Tags: Bush | Names | Danforth | Envoy | Sudan

Bush Names Danforth Envoy to Sudan

Thursday, 06 September 2001 12:00 AM

The long-awaited appointment is designed to give new life to administration efforts to help the devastated nation.

The Muslim regime in Khartoum has been attacking the mainly Christian south for 18 years.

"We're committed to bringing stability to the Sudan, so that many loving Americans, nongovernmental organizations, will be able to perform their duties of love and compassion within that country without fear of reprisal," Bush said at a ceremony announcing Danforth.

Bush had harsh words for the Sudanese regime.

"For nearly two decades, the government of Sudan has waged a brutal and shameful war against its own people. And this isn't right, and this must stop," said Bush. "The government has targeted civilians for violence and terror. It permits and encourages slavery. And the responsibility to end the war is on their shoulders. The must now seek the peace, and we want to help."

Danforth, who served three terms as a Republican senator from Missouri, has been in private practice as an attorney since 1995, when he retired from the Senate. As special counsel appointed by then-Attorney General Janet Reno, he conducted a 14-month inquiry into the deaths in 1993 of about 80 Branch Davidians near Waco, Texas. His investigation cleared the FBI of wrongdoing.

At Thursday's ceremony, Danforth said, "In appointing me special envoy, President Bush has asked me to determine if there is anything useful the United States can do to help end the misery in Sudan, in addition to what we are already doing on the humanitarian side."

Bush appointed Danforth after his first choice, Chester Crocker, a former State Department official in charge of African affairs under President Ronald Reagan, declined the offer in June.

In an interview after his decision to turn down the Bush administration given to the Web site AllAfrica.com, Crocker said he did not think the "situation in Sudan proper and around Sudan is all that prospective for a substantive peace process."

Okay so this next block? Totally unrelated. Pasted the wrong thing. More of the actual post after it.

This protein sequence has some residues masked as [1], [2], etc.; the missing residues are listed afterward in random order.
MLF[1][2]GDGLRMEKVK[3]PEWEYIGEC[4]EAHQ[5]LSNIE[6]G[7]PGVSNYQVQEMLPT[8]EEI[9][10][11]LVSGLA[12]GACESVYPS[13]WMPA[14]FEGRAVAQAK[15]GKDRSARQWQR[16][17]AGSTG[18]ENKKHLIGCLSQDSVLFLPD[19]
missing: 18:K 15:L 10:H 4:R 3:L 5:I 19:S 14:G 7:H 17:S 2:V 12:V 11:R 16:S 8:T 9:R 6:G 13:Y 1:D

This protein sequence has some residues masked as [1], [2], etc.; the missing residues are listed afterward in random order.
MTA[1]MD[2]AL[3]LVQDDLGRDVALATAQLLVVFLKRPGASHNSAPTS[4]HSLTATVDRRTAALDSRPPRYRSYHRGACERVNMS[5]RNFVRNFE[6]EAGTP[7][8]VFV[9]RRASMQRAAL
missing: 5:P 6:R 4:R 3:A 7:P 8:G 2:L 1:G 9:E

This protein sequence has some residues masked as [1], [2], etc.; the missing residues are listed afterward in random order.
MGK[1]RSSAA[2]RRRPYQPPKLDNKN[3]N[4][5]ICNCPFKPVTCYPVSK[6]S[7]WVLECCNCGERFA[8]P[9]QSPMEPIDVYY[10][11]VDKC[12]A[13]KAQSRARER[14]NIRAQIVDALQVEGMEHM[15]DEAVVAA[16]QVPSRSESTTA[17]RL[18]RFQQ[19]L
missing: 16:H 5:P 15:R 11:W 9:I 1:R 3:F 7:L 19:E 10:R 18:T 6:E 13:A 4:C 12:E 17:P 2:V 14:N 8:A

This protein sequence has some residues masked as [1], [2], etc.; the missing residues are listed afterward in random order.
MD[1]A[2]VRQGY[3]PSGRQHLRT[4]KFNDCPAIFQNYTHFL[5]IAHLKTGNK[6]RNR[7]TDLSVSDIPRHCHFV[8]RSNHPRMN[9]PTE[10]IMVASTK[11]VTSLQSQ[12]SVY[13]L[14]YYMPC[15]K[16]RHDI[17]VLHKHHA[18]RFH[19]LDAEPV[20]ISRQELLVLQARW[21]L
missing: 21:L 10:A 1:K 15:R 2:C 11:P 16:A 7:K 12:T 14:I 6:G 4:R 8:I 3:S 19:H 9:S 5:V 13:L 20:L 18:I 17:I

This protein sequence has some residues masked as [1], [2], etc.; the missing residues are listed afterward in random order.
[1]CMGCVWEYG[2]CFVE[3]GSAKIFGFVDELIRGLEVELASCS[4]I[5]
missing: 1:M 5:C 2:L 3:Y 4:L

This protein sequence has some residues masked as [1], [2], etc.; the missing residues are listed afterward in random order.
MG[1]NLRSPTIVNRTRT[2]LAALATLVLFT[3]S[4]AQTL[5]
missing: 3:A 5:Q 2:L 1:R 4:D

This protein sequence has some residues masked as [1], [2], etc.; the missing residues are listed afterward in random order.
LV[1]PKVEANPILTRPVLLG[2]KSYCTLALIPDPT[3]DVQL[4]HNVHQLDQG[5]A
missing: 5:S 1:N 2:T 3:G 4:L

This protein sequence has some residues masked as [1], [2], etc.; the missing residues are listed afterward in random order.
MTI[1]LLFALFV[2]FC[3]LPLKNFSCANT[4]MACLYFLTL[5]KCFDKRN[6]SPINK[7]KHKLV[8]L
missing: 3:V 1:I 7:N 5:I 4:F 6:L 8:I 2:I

In April, while on a tour of Africa, Secretary of State Colin Powell said he would take steps to further engage the United States in seeking a solution to the conflict in Sudan. At one point, he even said he would consider restaffing the U.S. Embassy in Khartoum, which has been vacant since 1996, when U.S. personnel were asked to leave for security reasons.

On Thursday, State Department spokesman Richard Boucher said there were "three fundamental objectives to his [Danforth's] role." These goals include reaching a "just and lasting peace," securing safety for international aid workers in Sudan, and persuading Sudan to end its support for international terrorism.

Sudan is one of seven countries labeled "state sponsors of terrorism" by the United States, making it ineligible for most forms of non-humanitarian aid. But the latest State Department report on patterns of global terrorism said Khartoum had taken steps to get off the list.

On Wednesday, French diplomats in New York said unrelated U.N. sanctions against Sudan would likely be lifted in the Security Council session later this month. Boucher, however, said only that the State Department was aware of Sudan's request to reassess these sanctions.

The U.S. Agency for International Development says that since 1989, it has donated $1.2 billion in assistance to Sudan. But under the Clinton administration, nearly all direct contact - even in the aid community - ended with the government in Khartoum. In April, however, USAID Director Andrew Natsios directed a shipment of food to a port in the north, the first such U.S. shipment since the first Bush administration.

Copyright 2001 by United Press International.

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The long-awaited appointment is designed to give new life to administration efforts to help the devastated nation. The Muslim regime in Khartoum has been attacking the mainly Christian south for 18 years. We're committed to bringing stability to the Sudan, so that many...
Bush,Names,Danforth,Envoy,Sudan
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2001-00-06
Thursday, 06 September 2001 12:00 AM
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